You can’t teach old Eric Johnson new tricks

eric johnson

If you’ve ever played Guitar Hero 3 before, you’ve heard of Eric Johnson whether you realized it or not. Those of you who made it to the later stages of the game will likely remember his song ‘Cliffs of Dover’, four minutes of glorious guitar wizardry between you and the final section of the game.

The song is by far Johnson’s most popular, and it’s exemplary of all the things that make him a stellar musician. His unmatched technical skill makes him a cornerstone of every guitar geek’s record collection, but his unique sense of melody grounded that talent and made him more widely accessible to all audiences. His furious fretwork is enough on its own to make him a legend, but he writes music, as opposed to writing excuses to set his fretboard aflame.

For these reasons and many more, Johnson’s music has endeared for decades, even beyond the iconic ‘Cliffs of Dover’. How much of that musical DNA is present in his new album, Collage? All of it! Is it just as good as the albums he put out in his heyday? …I mean, I guess.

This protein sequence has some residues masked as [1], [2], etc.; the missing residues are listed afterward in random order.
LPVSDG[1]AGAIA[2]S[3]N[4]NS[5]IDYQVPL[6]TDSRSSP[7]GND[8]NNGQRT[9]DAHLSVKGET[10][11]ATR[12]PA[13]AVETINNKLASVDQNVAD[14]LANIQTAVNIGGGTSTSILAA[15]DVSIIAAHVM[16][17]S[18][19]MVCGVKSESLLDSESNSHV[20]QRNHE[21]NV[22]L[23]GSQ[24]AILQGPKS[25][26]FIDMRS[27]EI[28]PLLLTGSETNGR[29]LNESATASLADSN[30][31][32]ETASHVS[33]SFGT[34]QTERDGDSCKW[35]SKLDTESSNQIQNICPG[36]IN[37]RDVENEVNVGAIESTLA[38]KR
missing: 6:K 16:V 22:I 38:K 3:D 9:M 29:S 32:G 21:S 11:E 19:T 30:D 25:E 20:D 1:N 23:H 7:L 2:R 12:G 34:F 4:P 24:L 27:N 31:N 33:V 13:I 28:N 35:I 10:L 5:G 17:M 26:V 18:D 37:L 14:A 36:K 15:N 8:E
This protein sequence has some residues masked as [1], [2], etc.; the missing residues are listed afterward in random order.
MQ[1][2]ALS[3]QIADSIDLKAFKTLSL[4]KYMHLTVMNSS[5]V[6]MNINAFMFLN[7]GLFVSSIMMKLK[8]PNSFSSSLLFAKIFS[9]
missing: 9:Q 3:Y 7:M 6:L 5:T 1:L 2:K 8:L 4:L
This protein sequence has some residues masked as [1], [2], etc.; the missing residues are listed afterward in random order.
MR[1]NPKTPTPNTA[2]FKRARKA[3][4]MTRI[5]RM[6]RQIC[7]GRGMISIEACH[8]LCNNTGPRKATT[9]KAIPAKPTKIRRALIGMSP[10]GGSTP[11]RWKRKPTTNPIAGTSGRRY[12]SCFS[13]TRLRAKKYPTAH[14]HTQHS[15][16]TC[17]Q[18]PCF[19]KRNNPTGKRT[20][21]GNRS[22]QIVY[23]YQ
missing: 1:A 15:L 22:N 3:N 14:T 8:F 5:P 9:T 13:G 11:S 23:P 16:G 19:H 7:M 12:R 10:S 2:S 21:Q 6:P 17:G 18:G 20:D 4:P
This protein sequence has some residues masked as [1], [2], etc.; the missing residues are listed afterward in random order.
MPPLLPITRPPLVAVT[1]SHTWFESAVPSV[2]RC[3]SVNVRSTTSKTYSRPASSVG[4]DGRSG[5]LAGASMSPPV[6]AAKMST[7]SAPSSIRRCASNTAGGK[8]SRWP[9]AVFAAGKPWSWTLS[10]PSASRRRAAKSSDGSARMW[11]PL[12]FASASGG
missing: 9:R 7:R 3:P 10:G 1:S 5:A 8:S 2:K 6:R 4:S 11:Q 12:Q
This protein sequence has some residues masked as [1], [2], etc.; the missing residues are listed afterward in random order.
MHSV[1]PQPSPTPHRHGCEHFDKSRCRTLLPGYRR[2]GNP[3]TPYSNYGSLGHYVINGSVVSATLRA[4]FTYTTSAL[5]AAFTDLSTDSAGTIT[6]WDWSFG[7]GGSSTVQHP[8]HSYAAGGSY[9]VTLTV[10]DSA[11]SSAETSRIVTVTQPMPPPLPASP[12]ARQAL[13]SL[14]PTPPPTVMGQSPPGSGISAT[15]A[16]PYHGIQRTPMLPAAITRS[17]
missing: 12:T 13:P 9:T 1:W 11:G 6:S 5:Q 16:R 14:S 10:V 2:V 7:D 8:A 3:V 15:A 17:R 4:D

It’s great; don’t get me wrong. The beautiful melodies, utterly unique sense of harmony, and heavenly guitar tones are all still there. But they’ve always been there. The focus is a little different, admittedly; the guitar playing is a little slower but more interesting, more songs have vocals than don’t, and a few of the tracks get pretty jazzy. It’s great to listen to, and would make a great entry point into Johnson’s catalogue, but there’s nothing new to offer those who are already familiar with him. There’s also the problem of Johnson’s vocals, which are put to use here more than on any other album. He can hit the right notes, and his great sense of melody and harmony carries over nicely, but there’s nothing that interesting about his voice, and the lyrics aren’t the most insightful. It’s an admittedly minor gripe, but it’s persistent throughout the album.

Overall there are some great moments here; the soaring guitar solo in ‘Rock Me Baby’, the smooth, jazzy feel of ‘To Love You’, the gorgeous instrumentals ‘Stratagem’ and ‘One Rainy Wish’. It’s a good album; it just doesn’t really feel like a new one.

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